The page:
Restaurant review: Joseph Connolly visits The Gay Hussar
- Credit: Archant
Joseph Connolly wines and dines Soho royalty at one of the area’s surviving institutions and finds it comforting, if gastronomically underwhelming.
The novel is dead. Masculinity …? Chivalry …? Dead. Pop music? Oh, just so dead. Nonsense though really, isn’t it? Good God, some people even think that Elvis is dead! And one other very much alive and continually self-reinventing thing of whose irretrievable demise we keep on hearing … is Soho. I’ve been hearing about the death of Soho for decades, and every time I go there, dressed in suitably funereal weeds, I look about me, see and feel the vibrancy, and laugh out loud. Which, in Soho, goes completely unnoticed as the streets are filled with people doing loony things. The latest Soho obituary arose because of the demise of Madame Jo-Jo’s, a very jolly drag burlesque and watering hole on the site of the old Raymond Revuebar. Well it was a blow, no doubt – but Dean Street still has Sunset Strip, and ‘adult’ shops still abound – selling all sorts of things I couldn’t begin to understand. More concerning was the closure of The Colony Room some years ago – that bilious green upper room where lots of well known artists and writers would congregate, sometimes merrily. It was best when it was shoulder-to-shoulder packed out, because as people began to leave and the pressure eased, everyone left would tend to fall over.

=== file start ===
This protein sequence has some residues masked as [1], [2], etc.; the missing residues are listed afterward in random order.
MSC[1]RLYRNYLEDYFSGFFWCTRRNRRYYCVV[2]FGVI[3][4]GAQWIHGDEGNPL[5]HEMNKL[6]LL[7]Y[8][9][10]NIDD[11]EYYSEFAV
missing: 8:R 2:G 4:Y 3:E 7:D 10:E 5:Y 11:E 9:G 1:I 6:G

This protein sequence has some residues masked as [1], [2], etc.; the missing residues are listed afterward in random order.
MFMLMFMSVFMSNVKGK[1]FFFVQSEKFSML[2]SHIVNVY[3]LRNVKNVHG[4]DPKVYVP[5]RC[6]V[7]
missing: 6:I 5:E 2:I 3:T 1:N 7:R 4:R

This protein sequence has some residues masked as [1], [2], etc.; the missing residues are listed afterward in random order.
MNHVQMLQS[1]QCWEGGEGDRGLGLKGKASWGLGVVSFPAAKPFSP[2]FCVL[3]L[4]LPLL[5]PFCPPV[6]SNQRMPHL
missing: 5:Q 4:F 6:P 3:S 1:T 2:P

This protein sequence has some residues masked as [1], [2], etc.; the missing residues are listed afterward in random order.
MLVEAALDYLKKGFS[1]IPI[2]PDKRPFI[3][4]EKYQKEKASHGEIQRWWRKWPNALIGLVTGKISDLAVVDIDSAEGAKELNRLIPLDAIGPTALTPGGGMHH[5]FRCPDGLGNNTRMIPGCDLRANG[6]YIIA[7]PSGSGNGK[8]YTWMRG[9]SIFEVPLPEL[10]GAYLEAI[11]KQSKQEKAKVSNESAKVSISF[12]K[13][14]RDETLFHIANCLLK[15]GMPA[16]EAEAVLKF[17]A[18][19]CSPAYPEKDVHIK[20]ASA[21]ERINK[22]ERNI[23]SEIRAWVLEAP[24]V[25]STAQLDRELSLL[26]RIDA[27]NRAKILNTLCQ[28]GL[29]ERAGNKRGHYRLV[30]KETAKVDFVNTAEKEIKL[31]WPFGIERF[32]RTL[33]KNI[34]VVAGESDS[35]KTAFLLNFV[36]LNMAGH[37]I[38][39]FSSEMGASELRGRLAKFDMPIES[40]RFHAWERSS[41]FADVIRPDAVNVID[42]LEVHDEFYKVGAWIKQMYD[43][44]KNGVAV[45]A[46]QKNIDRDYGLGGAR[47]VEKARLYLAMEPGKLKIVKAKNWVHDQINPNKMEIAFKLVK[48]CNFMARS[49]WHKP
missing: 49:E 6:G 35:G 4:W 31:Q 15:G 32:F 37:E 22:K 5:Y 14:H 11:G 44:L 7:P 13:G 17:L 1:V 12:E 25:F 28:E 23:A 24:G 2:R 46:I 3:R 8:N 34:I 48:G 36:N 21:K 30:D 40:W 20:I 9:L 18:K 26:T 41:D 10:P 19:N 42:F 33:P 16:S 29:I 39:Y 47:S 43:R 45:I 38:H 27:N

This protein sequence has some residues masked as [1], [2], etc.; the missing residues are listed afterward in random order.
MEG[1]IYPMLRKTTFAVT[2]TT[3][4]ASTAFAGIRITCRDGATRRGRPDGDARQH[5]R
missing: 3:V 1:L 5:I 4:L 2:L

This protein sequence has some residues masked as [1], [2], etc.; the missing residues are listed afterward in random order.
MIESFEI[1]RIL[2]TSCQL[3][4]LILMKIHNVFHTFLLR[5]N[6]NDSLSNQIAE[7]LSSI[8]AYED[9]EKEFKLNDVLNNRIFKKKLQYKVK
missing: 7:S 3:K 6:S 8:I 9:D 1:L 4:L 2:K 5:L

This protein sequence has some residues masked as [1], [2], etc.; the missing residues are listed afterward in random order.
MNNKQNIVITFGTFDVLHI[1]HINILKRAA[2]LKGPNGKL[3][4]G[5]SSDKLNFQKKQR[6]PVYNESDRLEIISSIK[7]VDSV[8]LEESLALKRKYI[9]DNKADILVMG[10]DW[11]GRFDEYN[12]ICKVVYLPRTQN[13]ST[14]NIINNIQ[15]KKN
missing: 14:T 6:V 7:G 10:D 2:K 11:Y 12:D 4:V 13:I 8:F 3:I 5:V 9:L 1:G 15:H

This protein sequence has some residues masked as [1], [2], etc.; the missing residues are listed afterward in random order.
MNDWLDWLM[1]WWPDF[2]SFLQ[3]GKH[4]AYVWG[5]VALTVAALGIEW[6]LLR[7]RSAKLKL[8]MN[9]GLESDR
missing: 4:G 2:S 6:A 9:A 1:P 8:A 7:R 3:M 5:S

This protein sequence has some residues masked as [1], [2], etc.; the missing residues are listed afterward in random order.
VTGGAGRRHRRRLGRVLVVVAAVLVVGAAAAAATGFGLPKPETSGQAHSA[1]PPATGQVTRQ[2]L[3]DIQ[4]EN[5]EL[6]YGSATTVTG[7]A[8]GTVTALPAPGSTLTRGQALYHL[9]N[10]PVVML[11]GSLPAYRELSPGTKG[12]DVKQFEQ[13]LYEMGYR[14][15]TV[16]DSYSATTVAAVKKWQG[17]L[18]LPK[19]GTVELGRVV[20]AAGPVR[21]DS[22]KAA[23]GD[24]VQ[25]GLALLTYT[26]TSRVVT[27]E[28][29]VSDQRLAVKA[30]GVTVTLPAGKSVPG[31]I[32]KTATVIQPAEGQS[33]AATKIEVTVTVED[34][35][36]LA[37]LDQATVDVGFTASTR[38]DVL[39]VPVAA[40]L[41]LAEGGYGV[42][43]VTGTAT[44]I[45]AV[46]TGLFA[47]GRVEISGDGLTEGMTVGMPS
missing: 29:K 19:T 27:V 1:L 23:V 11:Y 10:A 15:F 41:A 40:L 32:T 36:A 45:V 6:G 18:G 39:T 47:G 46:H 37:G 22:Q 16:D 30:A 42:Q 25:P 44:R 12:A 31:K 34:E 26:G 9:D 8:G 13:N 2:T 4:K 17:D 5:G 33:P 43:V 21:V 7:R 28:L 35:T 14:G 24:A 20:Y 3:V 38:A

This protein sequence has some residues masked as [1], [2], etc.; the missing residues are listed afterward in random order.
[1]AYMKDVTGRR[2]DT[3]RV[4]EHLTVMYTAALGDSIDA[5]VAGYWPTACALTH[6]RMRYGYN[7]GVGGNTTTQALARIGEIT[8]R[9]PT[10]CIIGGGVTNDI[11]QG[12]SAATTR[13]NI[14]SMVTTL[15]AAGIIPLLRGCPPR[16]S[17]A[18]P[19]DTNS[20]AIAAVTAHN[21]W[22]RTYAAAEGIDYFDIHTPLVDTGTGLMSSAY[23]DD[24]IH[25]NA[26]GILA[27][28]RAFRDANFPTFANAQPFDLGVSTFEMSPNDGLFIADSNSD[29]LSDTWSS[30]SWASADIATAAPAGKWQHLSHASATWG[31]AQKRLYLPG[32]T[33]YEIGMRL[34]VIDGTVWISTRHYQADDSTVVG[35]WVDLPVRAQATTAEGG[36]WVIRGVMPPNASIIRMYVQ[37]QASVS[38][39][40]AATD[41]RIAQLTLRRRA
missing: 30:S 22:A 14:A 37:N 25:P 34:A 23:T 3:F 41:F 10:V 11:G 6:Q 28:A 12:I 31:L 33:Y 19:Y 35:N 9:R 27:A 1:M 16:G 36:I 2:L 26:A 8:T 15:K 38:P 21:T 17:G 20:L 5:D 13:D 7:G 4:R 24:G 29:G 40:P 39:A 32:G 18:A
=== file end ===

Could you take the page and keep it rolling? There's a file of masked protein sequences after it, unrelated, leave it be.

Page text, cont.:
And although new bars and restaurants are opening in Soho all the time (the latest is fairly optimistically devoted to selling only variations on the toastie) there remains an awful lot of ‘old Soho’ that is in very fine fettle indeed. The Groucho Club, the Union Club, Soho House, the Coach & Horses, the original Patisserie Valerie (the only decent one) and Maison Bertaux. Ronnie Scott’s, Gerry’s Club, Blacks, L’Escargot … and the peerless Bar Italia. A twenty-four hour newsagent with all the foreign titles, two tremendous Italian delis – Camisa and Lena – Berwick Street Market … dear God, if this is an area which is dead, Heaven help the rest of London. And right up there at the summit is the French House, a truly great original pub (and I’m not a huge fan of pubs, generally) presided over for the past quarter century by Lesley Lewis – truly Soho royalty, though a more modest royal you never will meet. The French used to be called the York Minster, but acquired its nickname from its former very Gallic landlord Gaston Berlemont. Good French wine was on offer at a time when pubs sold only rotgut. Conversely, Gaston rather frowned upon beer, so it was sold only in less vulgar half pints – a tradition that persists – and Bastille Day remains a very big deal down at the French. I have known Lesley for a very long time, and was delighted to take her to lunch … but where in ‘old Soho’ should we go? Well what about the Gay Hussar – another place we keep on hearing is about to expire, but here it is, more than 50 years on, and breathing still. Sitting right next to another Soho institution – Milroy’s the rare whisky and wine merchant – the façade is very handsome and old school in red, black and gold. The name of the place, of course, long predates the current usage of the word ‘gay, but it’s maybe just as well, for clarity’s sake, that it is in Greek and not Old Compton Street, where homosexuality is more or less mandatory.